- Heart palpitations: Heart palpitations are described in numerous ways, including: fluttering sensations in the chest or heart; loud heart pounding; or the heart skipping beats. These palpitations are often accompanied by increased heart rate and high anxiety. If you’re experiencing heart palpitations during withdrawal – have a doctor rule out heart problems and do whatever you can to minimize stress (high stress can trigger or exacerbate palpitations).
- Impaired cognition: In the first couple weeks of Luvox withdrawal, you may feel as though you can’t even think straight. Your thoughts may be scrambled or disorganized, and you may notice severe brain fog – or clouded thinking. Furthermore, you might notice impaired cognitive function in areas of attention or focus; memory; planning; problem solving; and critical thinking.
- Increased heart rate: In addition to heart palpitations, you may experience increased heart rate during Luvox withdrawal. In other words, it may seem like your heart is racing or beating rapidly – compared to its normal rate. If you have a history of heart problems and/or just want to be safe – it is recommended that you have a doctor evaluate your heart function. Stress reduction and/or anti-anxiety medication may help normalize your heart rate throughout withdrawal.
- Insomnia & trouble sleeping: Some people may find that they cannot fall asleep or get a quality night’s sleep once they’ve discontinued Luvox. Insomnia and sleep issues during withdrawal usually stem from several things, including: elevated stress (and stress hormone production); an overactive sympathetic nervous system; and imbalanced neurotransmitters (including serotonin).
- Irritability: Luvox withdrawal can sometimes cause people to feel more irritable than usual. Even if you don’t have a history of irritability, you might find yourself getting upset or annoyed with others on a frequent basis. The irritability during withdrawal may be caused by lack of sleep, unmanaged stress, and alterations in neurotransmitter levels after Luvox cessation.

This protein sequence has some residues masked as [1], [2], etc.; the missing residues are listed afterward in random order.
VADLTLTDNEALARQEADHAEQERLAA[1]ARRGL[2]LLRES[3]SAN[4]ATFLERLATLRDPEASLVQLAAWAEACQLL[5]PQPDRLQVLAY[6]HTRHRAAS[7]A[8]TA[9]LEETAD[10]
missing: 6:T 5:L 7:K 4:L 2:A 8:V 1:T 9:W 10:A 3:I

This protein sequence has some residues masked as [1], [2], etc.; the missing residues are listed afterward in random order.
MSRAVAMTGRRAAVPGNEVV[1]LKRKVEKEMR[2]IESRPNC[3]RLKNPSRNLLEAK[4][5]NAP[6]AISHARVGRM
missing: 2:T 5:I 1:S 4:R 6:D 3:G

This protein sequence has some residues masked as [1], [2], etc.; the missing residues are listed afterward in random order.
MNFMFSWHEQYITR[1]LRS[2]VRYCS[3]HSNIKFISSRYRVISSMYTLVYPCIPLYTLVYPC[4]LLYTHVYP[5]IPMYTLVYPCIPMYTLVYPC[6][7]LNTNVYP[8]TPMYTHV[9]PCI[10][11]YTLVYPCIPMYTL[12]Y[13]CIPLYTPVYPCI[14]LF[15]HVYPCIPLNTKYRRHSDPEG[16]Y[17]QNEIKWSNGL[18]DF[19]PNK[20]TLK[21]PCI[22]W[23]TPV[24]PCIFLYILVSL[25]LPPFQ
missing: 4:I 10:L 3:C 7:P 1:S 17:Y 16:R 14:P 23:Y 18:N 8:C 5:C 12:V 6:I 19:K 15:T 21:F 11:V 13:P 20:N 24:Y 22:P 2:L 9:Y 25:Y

- Lightheadedness: Former Luvox users may experience lightheadedness as a withdrawal symptom. The lightheadedness may be accompanied by dizziness and could be caused by changes in blood pressure, blood flow throughout the brain, or abnormally high stress. If you’re feeling lightheaded or faint, it’s probably a good idea to inform your doctor and assess both your blood pressure and anxiety level.
- Low appetite: During Luvox withdrawal, you may experience low appetite – or complete loss of appetite. Appetite changes may be related to a return of an underlying condition such as depression or anxiety. That said, low appetite could also be a byproduct of other Luvox withdrawal symptoms such as nausea, dizziness, and/or vomiting.
- Nausea & potential vomiting: If you discontinue Luvox rapidly or cold turkey, you may experience nausea in the early stages of withdrawal. If the nausea becomes severe, there’s a chance that it could even provoke vomiting. To manage nausea in withdrawal, it is recommended that you ask your doctor for an antiemetic medication, or drug that specifically treats nausea – this should help you cope.
- Rebound symptoms: The neuropsychiatric condition for which you were prescribed Luvox as a treatment may return or “rebound” during withdrawal. A return of neuropsychiatric symptoms is usually due to the fact that Luvox is no longer altering neurochemistry to prevent or reduce symptoms. For this reason, you shouldn’t be surprised if you experience rebound symptoms after cessation.
- Restlessness: There’s a chance you might experience bouts of restlessness or agitation when withdrawing from Luvox. The restlessness might interfere with your ability to sit still at school or work, and may even cause sleep disturbances. Managing the restlessness may involve a combination of stress reduction, exercise, and anti-anxiety medication.
- Sensory sensitivities: After quitting Luvox, some individuals will notice that they’ve become highly sensitive to certain noises and/or sights. The high stress experienced during withdrawal plus serotonin imbalances can cause heightened sensory awareness and sensory sensitivity. As a result, it may seem like every sound that you hear is too loud – or every sight is too bright.
- Suicidal thoughts: If you experience suicidal thoughts at any point during Luvox withdrawal, seek emergency medical attention. Suicidal thoughts are a sign that you aren’t reacting well to Luvox cessation and that your neurochemistry is imbalanced. Because suicidal thoughts can be dangerous and impair decision making, it is recommended to get them professionally treated as soon as possible.
- Sweating: Following Luvox discontinuation, you may sweat considerably more than usual. Many former Luvox users claim to notice the sweats mostly at night, however, others will report increased sweating at all times of day. Sweating may be related to high stress levels and hormone fluctuations.